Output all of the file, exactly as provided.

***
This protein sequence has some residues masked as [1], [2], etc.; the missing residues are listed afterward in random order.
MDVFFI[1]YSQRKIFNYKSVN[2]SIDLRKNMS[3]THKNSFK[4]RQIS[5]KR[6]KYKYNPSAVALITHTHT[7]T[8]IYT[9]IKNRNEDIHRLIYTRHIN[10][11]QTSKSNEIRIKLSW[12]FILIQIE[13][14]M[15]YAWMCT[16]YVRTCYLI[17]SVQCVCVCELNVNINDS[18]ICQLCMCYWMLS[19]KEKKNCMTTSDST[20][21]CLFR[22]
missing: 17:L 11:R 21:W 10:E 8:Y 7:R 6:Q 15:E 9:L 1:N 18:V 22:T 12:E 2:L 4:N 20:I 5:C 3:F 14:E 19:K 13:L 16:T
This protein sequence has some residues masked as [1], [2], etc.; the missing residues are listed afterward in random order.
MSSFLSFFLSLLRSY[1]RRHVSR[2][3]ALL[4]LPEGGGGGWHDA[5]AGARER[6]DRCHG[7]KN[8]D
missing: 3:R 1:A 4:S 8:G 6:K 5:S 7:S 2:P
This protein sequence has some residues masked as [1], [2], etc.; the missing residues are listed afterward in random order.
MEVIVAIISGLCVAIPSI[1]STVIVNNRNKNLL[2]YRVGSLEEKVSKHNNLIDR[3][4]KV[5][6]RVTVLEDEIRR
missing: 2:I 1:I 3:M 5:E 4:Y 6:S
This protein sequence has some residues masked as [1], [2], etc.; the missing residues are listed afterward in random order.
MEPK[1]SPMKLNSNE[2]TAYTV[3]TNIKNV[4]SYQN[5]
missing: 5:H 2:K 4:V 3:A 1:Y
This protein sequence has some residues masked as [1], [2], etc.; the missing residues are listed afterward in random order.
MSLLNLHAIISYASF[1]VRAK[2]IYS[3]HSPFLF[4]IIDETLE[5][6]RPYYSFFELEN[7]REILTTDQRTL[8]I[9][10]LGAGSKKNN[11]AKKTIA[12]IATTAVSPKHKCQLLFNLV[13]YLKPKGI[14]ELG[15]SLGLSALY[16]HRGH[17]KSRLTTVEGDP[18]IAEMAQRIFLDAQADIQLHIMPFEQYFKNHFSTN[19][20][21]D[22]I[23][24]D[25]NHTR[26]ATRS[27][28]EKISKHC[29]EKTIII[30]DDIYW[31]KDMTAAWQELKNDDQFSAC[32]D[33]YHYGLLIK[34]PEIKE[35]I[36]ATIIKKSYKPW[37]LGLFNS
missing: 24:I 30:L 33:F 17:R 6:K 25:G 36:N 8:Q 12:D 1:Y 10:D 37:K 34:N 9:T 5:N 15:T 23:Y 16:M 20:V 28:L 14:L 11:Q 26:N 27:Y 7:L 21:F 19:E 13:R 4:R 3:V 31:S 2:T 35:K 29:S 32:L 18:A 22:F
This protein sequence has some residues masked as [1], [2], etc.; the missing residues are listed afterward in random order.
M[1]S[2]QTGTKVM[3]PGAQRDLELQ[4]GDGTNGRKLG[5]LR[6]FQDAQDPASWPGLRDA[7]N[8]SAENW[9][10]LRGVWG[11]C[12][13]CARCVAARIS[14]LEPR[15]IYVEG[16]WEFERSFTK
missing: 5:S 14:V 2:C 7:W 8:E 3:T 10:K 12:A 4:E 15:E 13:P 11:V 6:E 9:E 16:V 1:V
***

This protein sequence has some residues masked as [1], [2], etc.; the missing residues are listed afterward in random order.
MDVFFI[1]YSQRKIFNYKSVN[2]SIDLRKNMS[3]THKNSFK[4]RQIS[5]KR[6]KYKYNPSAVALITHTHT[7]T[8]IYT[9]IKNRNEDIHRLIYTRHIN[10][11]QTSKSNEIRIKLSW[12]FILIQIE[13][14]M[15]YAWMCT[16]YVRTCYLI[17]SVQCVCVCELNVNINDS[18]ICQLCMCYWMLS[19]KEKKNCMTTSDST[20][21]CLFR[22]
missing: 17:L 11:R 21:W 10:E 8:Y 7:R 6:Q 15:E 9:L 1:N 18:V 22:T 12:E 2:L 4:N 20:I 5:C 3:F 14:E 19:K 13:L 16:T
This protein sequence has some residues masked as [1], [2], etc.; the missing residues are listed afterward in random order.
MSSFLSFFLSLLRSY[1]RRHVSR[2][3]ALL[4]LPEGGGGGWHDA[5]AGARER[6]DRCHG[7]KN[8]D
missing: 3:R 1:A 4:S 8:G 6:K 5:S 7:S 2:P
This protein sequence has some residues masked as [1], [2], etc.; the missing residues are listed afterward in random order.
MEVIVAIISGLCVAIPSI[1]STVIVNNRNKNLL[2]YRVGSLEEKVSKHNNLIDR[3][4]KV[5][6]RVTVLEDEIRR
missing: 2:I 1:I 3:M 5:E 4:Y 6:S
This protein sequence has some residues masked as [1], [2], etc.; the missing residues are listed afterward in random order.
MEPK[1]SPMKLNSNE[2]TAYTV[3]TNIKNV[4]SYQN[5]
missing: 5:H 2:K 4:V 3:A 1:Y
This protein sequence has some residues masked as [1], [2], etc.; the missing residues are listed afterward in random order.
MSLLNLHAIISYASF[1]VRAK[2]IYS[3]HSPFLF[4]IIDETLE[5][6]RPYYSFFELEN[7]REILTTDQRTL[8]I[9][10]LGAGSKKNN[11]AKKTIA[12]IATTAVSPKHKCQLLFNLV[13]YLKPKGI[14]ELG[15]SLGLSALY[16]HRGH[17]KSRLTTVEGDP[18]IAEMAQRIFLDAQADIQLHIMPFEQYFKNHFSTN[19][20][21]D[22]I[23][24]D[25]NHTR[26]ATRS[27][28]EKISKHC[29]EKTIII[30]DDIYW[31]KDMTAAWQELKNDDQFSAC[32]D[33]YHYGLLIK[34]PEIKE[35]I[36]ATIIKKSYKPW[37]LGLFNS
missing: 24:I 30:L 33:F 17:R 6:K 25:G 36:N 8:Q 12:D 1:Y 10:D 37:K 34:N 9:T 5:N 15:T 23:Y 16:M 20:V 28:L 14:L 11:Q 26:N 27:Y 7:L 21:F 19:E 13:R 4:R 3:V 31:S 2:T 35:K 29:S 32:L 18:A 22:F
This protein sequence has some residues masked as [1], [2], etc.; the missing residues are listed afterward in random order.
M[1]S[2]QTGTKVM[3]PGAQRDLELQ[4]GDGTNGRKLG[5]LR[6]FQDAQDPASWPGLRDA[7]N[8]SAENW[9][10]LRGVWG[11]C[12][13]CARCVAARIS[14]LEPR[15]IYVEG[16]WEFERSFTK
missing: 5:S 14:V 2:C 7:W 8:E 3:T 10:K 12:A 4:E 15:E 13:P 11:V 6:E 9:E 16:V 1:V